More recently, Munch was reunited with Gwen when he discovered that she'd been communicating with a dangerous paranoiac named Peter Harrison. When Harrison's lawyer was murdered during his arrest, the NYPD rounded up everyone else who'd been in regular contact with him, including Gwen. Gwen was infuriated by this and, believing that Munch had sold her out, told him she never wanted to see him again. (Zebras)
In Season 13, Munch is seen mostly in the precinct helping with interrogations and research, as Tutuola is partnered with Detective Rollins. He continues to act as squad commander when Cragen is absent. In Season 14, Munch is temporarily reassigned to the Cold Case Unit, after solving a decade old cold child abduction case in the episode, "Manhattan Vigil". He returns to SVU in the episode, "Secrets Exhumed", in which he brings back a 1980's rape-homicide cold case for the squad to look into.
- Canon (5 shows)
- Homicide: Life on the Street (First appearance, 122 episodes) - Richard Belzer
- Homicide: The Movie - Richard Belzer
- Law & Order (4 episodes) - Richard Belzer
- Law & Order: Special Victims Unit (220 episodes) - Richard Belzer
- Law & Order: Trial by Jury (1 episode) - Richard Belzer
- The Wire (1 season, 1 episode) - Richard Belzer
- Non-canon (5 shows, 5 seasons, 5 episodes)
- Munch is a huge conspiracy theorist, much to the dismay of many of his fellow detectives who frequently ignore his ramblings or tune him out.
- Munch is the only character to have appeared on every iteration of Law & Order (except Law & Order: Criminal Intent), and also the only one carried over from another franchise (Homicide: Life on the Street).
- As revealed in the SVU episode Care, Munch is Jewish.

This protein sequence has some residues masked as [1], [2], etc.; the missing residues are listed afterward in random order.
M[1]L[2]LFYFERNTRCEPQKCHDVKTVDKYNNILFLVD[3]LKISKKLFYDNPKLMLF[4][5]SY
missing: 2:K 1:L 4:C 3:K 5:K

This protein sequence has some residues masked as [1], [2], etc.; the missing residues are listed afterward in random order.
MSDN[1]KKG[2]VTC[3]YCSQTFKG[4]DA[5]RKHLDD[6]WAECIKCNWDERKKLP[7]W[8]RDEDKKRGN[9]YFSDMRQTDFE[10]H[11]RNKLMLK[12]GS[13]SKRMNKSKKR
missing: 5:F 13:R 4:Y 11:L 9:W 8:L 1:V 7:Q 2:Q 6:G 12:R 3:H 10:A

- In addition to English, Munch speaks Yiddish, Hebrew, Russian, and Greek.
- Munch is the first detective in Manhattan SVU to be promoted to Sergeant.
- According to (SVU: Taken), John has a brother who works as a mortician.
- Has 4 ex-wives. According to (Zebras) he keeps in contact with one of them, Gwen. In one episode, it is implied that at least one of them may have been Italian. After seeing Detective Amaro's wife angry, he commented, "That's why I stopped marrying Italian women."
- Although a Sergeant Munch does not have much supervisory over the other Detectives. In the real NYPD a Sergeant normally is a squad supervisor. Munch mentions that he only took the Sergeant's exam on a dare and did not really want the supervisory responsibility, even when he took over while Cragen was on leave.
- Munch took the Sergeant's exam on a bar bet. (SVU:Alternate). He had originally planned to take it in 1996, but failed to show up when he could not find his lucky socks that morning (Homicide: Life on the Street - "Fire").
- Munch's brother is named Bernard.
- Munch is Romanian. (SVU: Legacy)
- Munch's father killed himself hours after Munch told him he hated him and he regretted in ever since.
- In the "Homicide: Life on the Street" episode "Kaddish" it is shown he had a crush on Helen Rosenthal who turned out to be a rape/murder victim. Leading Munch to pick up the rapist that killed her and chuck him around in a cell yelling. "WHY DID YOU KILL HELEN ROSENTHAL!!? WHY? WHY? WHY? WHY? WHY?"
- Munch is based on Sgt. Jay Landsman from the true crime book "Homicide: A Year on the Killing Streets" written by David Simon which is also what "Homicide Life on the Street" is based on. Also two of Munch's four partners on that show were based on real homicide cops- Det. Stanley Bolander (based on Det. Donald "Big Man" Wordon) and Det. Tim Bayliss (loosely based on Det. Tom Pellegrini, who worked under the command of Sgt. Landsman. Though it seems as if Landsman is far more crazy (insulting a prostitute on the street is fun for Landsman). Munch eventually was on the Wire an HBO show in which the creator wrote a Year on the Killing Streets and one characters was called Sgt. Jay Landsman.
- J.H. Brodie from Homicide argued with Munch most likely because Brodie is based on David Simon who must have mad the detectives furious when they found out in the book about any misdeeds. (Landsman putting empty beer bottles in fellow sergeants desks).
- Munch joined the homicide unit in 1983.
- If Munch spent 16 years as a homicide detective out of his 20 year bid with the department that means Munch only spent four years in another division.